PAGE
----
Minnesota Gov. Mark Dayton said Friday he’d sign a bill allowing liquor stores to open on Sundays if lawmakers muster the votes to pass it in next year’s session.
Dayton told The Associated Press in an exclusive interview that he won’t personally push for the bill’s passage, but wouldn’t get in its way either. Supporters of the change have said the measure dovetails with Dayton’s call to make the 2014 session about clearing the statute books of outdated or redundant laws and speeding up transactions government has a role in.
Minnesota is among a dozen states with decades-old “blue laws” restricting liquor sales on Sundays. No neighboring states have similar booze sale bans.
“Commerce is well enough established as seven days and nights a week now,” Dayton said. “For us to say it doesn’t apply to this or doesn’t apply to that really doesn’t make much sense. There are an increasing number of Minnesotans for which Sunday isn’t a religious holiday.”
He said the same logic applies to a state law governing car dealerships, which also must remain closed on Sunday in Minnesota.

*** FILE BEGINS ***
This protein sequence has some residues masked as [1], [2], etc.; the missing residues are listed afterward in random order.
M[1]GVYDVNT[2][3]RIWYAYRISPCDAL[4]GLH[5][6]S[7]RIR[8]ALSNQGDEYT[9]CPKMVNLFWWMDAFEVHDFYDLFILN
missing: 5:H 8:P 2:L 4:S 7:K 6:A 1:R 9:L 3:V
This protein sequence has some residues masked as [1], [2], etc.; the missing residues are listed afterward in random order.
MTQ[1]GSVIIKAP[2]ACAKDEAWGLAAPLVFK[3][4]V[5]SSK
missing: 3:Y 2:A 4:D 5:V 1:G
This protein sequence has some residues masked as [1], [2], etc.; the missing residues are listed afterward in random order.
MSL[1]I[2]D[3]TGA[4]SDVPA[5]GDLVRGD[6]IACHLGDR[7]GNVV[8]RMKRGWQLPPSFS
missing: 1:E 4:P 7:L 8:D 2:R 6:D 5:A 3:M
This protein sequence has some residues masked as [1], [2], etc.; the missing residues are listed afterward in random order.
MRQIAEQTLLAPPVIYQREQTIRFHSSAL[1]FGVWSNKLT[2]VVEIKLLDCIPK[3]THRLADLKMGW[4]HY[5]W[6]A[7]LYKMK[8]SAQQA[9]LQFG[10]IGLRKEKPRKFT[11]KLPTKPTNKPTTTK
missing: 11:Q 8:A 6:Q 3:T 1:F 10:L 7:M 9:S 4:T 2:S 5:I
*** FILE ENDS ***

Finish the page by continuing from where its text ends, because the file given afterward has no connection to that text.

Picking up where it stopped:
“They’ve both become routine enough that if businesses want to open and can do so without detriment to the community they should be able to do so,” the Democratic governor said.
The Sunday liquor sales bill has struggled to gain traction in the Legislature. But supporters have been working to broaden their coalition and are encouraging like-minded citizens to flood their hometown legislators with calls, emails and social media contacts.
Democratic Sen. Roger Reinert of Duluth said Dayton’s stance could help supporters build momentum for a 2014 push.
“It’s silly for us to still have this Prohibition-era law on the books,” Reinert said. “It’s helpful for the Legislature to know that if they take it through the steps it will be received and signed.”
But Rep. Erik Simonson, a Duluth Democrat who was the chief House sponsor of the bill, said an overwhelming rejection last year makes him pessimistic about the measure’s chances. The House voted 106-21 against including the Sunday sales measure in a broader liquor regulation bill.
“I don’t think the votes are there to pass it in the House,” he said.
Minnesota bar and restaurant patrons can purchase alcohol within those establishments but cannot take it off-site.
Resistance to easing the restriction has come from social conservatives who raise moral objections and from a liquor store trade group that argues it would add to overhead costs without dramatically boosting sales. Representatives from the Minnesota Licensed Beverage Association have said that if some liquor stores are allowed to open, most would feel they had to for competitive reasons.
“We are looking forward to having a fuller conversation with Governor Dayton to share with him the business and public health reasons why small family-owned businesses, the Minnesota Teamsters, Minnesota Wholesalers and cities with municipal liquor stores are opposed to Sunday sales,” said Joe Bagnoli, a lobbyist for the association.
Source: San Francisco Chronicle